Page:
If you are a key stage 3 teacher delivering a topic without a clear idea of what the point of it is, then I urge you to get that conversation started with your colleagues.  If you are a teacher with a vehement dislike of teaching key stage 3, then think about whether it is linked to the lack of purpose that you get in key stages 4 and 5 and if so, raise that with your head of department, and don’t accept answers about the lack of public assessments; that is not the issue.  If you plan topics first and then try to decide what students should get out of it then you are doing it the wrong way round.  Scratch it all and start again: knowledge first, topics second. This post is not really about advocating Knowledge Organisers, although I think they are a fantastic tool; it is about using key stage 3 wisely and being absolutely clear on what the ultimate point of it all is – because the silver bullet in improving student and teacher engagement in the younger years at secondary school is a coherent, purposeful curriculum.

 

 

 

Why I Ditched PowerPoint

As a terrified ITT student ten years ago, learning how to use PowerPoint was a Godsend; the idea that I could put my whole lesson on something that would guide me through my painstaking lesson plans so I wouldn’t forget the questions I wanted to ask, information I wanted to give and activities I wanted students to do along with the precise time-limits to ensure I got to the plenary that was the make or break between a passed or failed observation was beyond my wildest, exhausted dreams.  Spending hours on them was a small price to pay in exchange for that sort of peace of mind and students who would be captivated by the colours and whizzy animations, plus, I would use them again and again…. Right?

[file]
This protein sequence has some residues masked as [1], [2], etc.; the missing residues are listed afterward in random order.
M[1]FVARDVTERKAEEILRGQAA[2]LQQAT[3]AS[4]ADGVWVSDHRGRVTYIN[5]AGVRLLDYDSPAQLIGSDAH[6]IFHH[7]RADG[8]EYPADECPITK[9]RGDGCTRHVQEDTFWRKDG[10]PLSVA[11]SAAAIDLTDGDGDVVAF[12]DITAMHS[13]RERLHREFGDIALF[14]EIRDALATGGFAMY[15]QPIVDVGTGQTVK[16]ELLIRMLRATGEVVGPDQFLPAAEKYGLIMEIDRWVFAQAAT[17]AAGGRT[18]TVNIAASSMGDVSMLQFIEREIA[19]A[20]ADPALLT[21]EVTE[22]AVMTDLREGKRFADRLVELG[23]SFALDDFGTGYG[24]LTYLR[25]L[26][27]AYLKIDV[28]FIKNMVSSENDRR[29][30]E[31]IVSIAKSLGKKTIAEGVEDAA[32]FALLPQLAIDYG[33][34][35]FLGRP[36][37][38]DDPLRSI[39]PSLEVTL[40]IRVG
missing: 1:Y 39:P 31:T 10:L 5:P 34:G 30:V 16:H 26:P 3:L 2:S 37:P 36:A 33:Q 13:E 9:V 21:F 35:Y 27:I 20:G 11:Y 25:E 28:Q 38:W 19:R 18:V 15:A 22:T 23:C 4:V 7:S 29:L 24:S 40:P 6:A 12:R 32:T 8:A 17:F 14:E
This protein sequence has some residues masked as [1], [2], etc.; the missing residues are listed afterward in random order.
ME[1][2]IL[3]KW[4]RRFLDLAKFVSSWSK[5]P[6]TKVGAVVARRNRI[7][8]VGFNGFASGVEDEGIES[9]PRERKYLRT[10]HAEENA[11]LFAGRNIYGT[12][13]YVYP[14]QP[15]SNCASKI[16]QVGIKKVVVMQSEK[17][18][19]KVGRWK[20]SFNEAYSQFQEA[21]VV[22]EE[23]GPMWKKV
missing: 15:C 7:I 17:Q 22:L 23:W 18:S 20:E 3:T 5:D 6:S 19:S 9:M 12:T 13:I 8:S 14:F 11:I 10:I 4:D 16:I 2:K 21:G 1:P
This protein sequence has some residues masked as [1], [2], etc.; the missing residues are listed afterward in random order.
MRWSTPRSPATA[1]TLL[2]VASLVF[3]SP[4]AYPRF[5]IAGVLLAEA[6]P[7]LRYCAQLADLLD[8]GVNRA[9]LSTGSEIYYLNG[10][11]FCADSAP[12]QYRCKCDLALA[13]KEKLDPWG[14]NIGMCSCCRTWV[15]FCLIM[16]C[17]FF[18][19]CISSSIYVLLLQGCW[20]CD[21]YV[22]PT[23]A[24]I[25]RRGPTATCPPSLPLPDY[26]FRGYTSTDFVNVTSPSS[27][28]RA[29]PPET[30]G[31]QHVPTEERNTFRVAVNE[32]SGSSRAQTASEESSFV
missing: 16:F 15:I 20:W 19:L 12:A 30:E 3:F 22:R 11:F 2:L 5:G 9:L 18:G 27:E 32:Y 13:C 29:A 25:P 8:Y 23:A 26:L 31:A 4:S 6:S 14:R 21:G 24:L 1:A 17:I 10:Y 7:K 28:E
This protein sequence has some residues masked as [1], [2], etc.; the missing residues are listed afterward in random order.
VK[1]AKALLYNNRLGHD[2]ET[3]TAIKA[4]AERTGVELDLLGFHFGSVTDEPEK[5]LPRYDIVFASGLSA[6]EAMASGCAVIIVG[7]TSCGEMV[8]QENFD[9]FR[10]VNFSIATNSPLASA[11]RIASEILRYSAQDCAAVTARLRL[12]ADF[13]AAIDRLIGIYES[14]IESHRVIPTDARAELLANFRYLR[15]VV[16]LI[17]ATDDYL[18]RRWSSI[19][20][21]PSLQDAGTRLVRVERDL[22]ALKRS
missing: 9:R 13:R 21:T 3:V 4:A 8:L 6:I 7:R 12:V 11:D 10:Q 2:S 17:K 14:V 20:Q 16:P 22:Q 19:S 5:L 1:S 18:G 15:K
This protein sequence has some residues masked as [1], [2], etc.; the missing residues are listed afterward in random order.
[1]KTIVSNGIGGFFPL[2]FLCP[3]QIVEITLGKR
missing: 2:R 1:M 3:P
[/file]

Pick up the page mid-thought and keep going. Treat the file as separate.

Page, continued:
Well… wrong. The following year when I dug out my PowerPoints to teach the units on Of Mice and Men and travel writing again, I looked at them and realised my questions were unclear, my explanations overly complicated and my activities lacked direction.  In other words, I had learnt a lot about teaching over the year and my practice had developed beyond the lessons I had planned (and committed to PowerPoint).  So I re-planned and re-PowerPointed, sure that now I knew what I was doing, and I could create lessons that I would deliver year after year. Except the problem was that over that NQT year guess what happened? I learnt more, my practice developed further and once again, a year later, I looked back on my PowerPoints and realised I could do way better.

It shocks me really that I carried on like this for the next six or so years, honestly believing every September that this was the year I had nailed it, and I would plan (and PowerPoint) lessons I thought I would keep on using, until about two years ago I realised I had, in my decade of teaching, re-used a PowerPoint only a handful of times. Not only was I in the hands of the ever-wavering National Curriculum and GCSE specification Gods, but I was never going to ‘nail it’; I was going to keep developing my practice and learning more about my subject, so why would I want to use last year’s lessons when I would always be a better teacher who could plan better lessons than I was a year ago?